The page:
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A Simple Guide to Topping and Pruning

top topping pruning prune guide to pruning and topping

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#41 TOAW

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Posted 28 April 2013 - 10:25 PM

Good info with excellent pics Perhaps it could be pinned?

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#42 Yumyumyellow

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Posted 02 May 2013 - 07:54 AM

I just tried this on my 4" tall mystery pepper (some sort of brain strain cross) thanks again for posting this; it's loving the haircut and blowing up with new growth.
Put that in your pepper and smoke it!

#43 koskorgul

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Posted 03 May 2013 - 08:46 AM

Tried this on 2 plants lastweek and they have stopped growing all together. No new sprouts or shoots coming up. I topped them right where the new leaves were coming up so i might not have gotten low enough.
Figuring I did something wrong I topped one more yesterday and got a bit lower, will see how it goes.
Not worried if nothing happens for a bit as it is still early for the growing season and I still have everything in pots.
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#44 compmodder26

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Posted 03 May 2013 - 09:43 AM

Tried this on 2 plants lastweek and they have stopped growing all together. No new sprouts or shoots coming up. I topped them right where the new leaves were coming up so i might not have gotten low enough.
Figuring I did something wrong I topped one more yesterday and got a bit lower, will see how it goes.
Not worried if nothing happens for a bit as it is still early for the growing season and I still have everything in pots.


Just as a clarification, are there leaves still below the spot that you topped? If you just have a stem, then you will be getting no photosynthesis, and you likely will not get new growth. It's not impossible, but the likelihood drops quite a bit.

#45 koskorgul

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Posted 03 May 2013 - 09:46 AM

Just as a clarification, are there leaves still below the spot that you topped? If you just have a stem, then you will be getting no photosynthesis, and you likely will not get new growth. It's not impossible, but the likelihood drops quite a bit.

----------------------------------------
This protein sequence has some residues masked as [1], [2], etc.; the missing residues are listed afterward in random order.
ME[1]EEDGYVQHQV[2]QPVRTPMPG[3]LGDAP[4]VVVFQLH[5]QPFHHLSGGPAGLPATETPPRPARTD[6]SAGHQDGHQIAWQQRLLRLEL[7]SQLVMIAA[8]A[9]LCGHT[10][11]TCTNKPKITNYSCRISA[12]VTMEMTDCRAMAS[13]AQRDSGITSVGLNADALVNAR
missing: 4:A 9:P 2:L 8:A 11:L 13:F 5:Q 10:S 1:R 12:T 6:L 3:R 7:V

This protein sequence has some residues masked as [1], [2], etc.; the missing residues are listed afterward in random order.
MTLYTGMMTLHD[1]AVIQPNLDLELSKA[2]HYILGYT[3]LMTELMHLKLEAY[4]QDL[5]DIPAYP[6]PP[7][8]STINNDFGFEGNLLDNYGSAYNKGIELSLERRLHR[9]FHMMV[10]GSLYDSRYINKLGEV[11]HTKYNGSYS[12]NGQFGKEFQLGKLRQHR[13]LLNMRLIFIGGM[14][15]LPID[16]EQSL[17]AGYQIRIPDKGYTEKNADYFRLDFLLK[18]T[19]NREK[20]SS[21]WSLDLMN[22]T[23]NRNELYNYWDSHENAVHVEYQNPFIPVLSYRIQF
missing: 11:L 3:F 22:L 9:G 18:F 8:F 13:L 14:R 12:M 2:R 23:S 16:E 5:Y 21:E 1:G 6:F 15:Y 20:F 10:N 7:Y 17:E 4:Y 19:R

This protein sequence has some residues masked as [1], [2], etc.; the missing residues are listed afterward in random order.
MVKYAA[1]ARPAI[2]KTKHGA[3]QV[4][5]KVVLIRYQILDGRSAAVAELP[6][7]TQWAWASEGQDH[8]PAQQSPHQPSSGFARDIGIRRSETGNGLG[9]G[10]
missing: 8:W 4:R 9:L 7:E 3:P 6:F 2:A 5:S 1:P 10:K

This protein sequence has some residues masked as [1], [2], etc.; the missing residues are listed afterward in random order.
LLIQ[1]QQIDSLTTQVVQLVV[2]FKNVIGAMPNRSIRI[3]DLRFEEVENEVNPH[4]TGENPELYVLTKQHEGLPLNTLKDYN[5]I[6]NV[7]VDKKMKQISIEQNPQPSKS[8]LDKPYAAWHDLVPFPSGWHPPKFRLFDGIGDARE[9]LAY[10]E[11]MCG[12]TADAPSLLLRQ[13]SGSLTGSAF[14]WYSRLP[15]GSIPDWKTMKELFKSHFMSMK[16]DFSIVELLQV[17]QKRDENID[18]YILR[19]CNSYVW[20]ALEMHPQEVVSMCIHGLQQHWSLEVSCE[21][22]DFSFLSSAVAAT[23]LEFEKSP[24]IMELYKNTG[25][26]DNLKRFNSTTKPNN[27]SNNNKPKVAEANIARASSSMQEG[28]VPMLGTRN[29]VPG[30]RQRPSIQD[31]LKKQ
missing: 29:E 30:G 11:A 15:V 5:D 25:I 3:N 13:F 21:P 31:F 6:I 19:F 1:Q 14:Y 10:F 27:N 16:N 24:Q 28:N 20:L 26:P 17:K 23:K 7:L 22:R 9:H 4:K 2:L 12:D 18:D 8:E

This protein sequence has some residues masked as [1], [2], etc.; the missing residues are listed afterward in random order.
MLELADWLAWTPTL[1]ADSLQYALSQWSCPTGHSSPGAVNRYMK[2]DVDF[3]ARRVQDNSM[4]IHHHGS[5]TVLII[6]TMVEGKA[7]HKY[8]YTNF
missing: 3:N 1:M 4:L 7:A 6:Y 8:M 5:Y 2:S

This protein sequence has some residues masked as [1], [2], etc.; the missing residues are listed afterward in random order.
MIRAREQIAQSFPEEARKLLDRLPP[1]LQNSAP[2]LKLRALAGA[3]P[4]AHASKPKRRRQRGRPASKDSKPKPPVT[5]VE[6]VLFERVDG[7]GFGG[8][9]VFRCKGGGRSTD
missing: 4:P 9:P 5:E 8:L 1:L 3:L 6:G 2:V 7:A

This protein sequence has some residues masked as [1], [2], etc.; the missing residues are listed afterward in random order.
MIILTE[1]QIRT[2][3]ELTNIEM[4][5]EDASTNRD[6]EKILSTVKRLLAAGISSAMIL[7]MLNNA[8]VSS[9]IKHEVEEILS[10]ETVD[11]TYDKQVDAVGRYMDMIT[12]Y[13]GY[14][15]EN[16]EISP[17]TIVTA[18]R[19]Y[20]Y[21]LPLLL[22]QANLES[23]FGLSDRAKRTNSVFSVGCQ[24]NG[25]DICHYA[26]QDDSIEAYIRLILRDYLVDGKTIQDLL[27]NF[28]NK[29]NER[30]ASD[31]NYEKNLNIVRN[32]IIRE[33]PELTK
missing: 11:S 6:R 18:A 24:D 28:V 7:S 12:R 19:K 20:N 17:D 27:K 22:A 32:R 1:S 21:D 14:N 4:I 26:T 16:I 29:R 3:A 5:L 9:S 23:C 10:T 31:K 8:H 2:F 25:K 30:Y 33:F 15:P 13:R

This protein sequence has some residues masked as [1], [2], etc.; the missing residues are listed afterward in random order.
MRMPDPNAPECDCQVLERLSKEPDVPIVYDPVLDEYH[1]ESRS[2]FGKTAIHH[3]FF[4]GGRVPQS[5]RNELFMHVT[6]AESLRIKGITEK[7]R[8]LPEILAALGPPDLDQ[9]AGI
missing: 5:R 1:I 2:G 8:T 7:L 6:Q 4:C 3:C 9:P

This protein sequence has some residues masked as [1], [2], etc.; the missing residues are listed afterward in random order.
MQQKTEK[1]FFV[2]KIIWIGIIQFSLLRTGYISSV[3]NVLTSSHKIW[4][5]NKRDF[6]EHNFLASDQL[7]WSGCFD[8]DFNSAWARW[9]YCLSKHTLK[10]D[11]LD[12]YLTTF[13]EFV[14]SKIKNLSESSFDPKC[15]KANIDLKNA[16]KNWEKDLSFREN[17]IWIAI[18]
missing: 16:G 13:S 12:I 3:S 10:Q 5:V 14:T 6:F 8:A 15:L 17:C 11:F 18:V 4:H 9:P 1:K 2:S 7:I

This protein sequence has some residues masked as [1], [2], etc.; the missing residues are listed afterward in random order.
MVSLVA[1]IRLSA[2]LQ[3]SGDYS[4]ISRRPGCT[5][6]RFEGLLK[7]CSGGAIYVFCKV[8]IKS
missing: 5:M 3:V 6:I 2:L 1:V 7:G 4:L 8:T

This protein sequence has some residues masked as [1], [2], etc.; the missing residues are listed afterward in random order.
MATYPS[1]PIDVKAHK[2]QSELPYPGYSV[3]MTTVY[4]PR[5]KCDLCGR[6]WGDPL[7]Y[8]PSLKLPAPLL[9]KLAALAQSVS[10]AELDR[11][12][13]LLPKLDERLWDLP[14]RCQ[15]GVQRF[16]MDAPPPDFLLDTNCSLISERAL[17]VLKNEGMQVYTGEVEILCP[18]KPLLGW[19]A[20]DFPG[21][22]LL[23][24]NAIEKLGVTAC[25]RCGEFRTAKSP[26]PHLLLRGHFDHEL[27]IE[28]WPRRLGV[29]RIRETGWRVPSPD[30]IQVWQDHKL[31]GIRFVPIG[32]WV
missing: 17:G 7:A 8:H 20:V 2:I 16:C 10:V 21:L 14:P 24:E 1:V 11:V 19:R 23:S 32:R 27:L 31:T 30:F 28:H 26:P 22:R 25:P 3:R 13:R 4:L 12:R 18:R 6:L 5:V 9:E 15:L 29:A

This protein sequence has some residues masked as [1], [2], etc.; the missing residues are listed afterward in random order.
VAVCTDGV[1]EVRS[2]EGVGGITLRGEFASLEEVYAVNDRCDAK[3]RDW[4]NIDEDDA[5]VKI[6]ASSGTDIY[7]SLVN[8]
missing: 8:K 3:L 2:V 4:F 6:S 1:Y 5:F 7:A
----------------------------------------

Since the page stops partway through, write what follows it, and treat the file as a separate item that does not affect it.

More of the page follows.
Still have plenty of leaves below where I topped it at. I only removed the very newest growth(leaves) that had come up. I left maybe an 1/16 of an inch from where I topped it and the next set of leaves. Both plants have at a min, 6 sets of true leaves on them at the moment.
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#46 Dave2000

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Posted 03 May 2013 - 06:35 PM

I don't mean to stir up controversy but there are opposing points of view. Cutting away leaves only hurts the plant. It just wastes energy the plant put forth growing leaves in order to grow different leaves? Makes no sense.

If you get rid of a nice big leaf catching a lot of sun so leaves under it can instead catch that sun, you are not catching more sun, you are catching less sun because you have less leaves. Yes that would cause bare areas to grow leaves but still it won't catch more sun and used more energy to do so.

There is only one benefit to topping a plant. Okay, two. The first is if you simply don't have the space to allow a tall plant or high winds that a shorter plant would survive better. The second is if you have a short growing season and you want the plant to produce more early peppers opposed to a LOT more later in the season because your season is over too soon. If you have say an 8 month season from seeding to first deadly frost, not topping and not pruning may give you between 50% and 100% more seasonal fruit.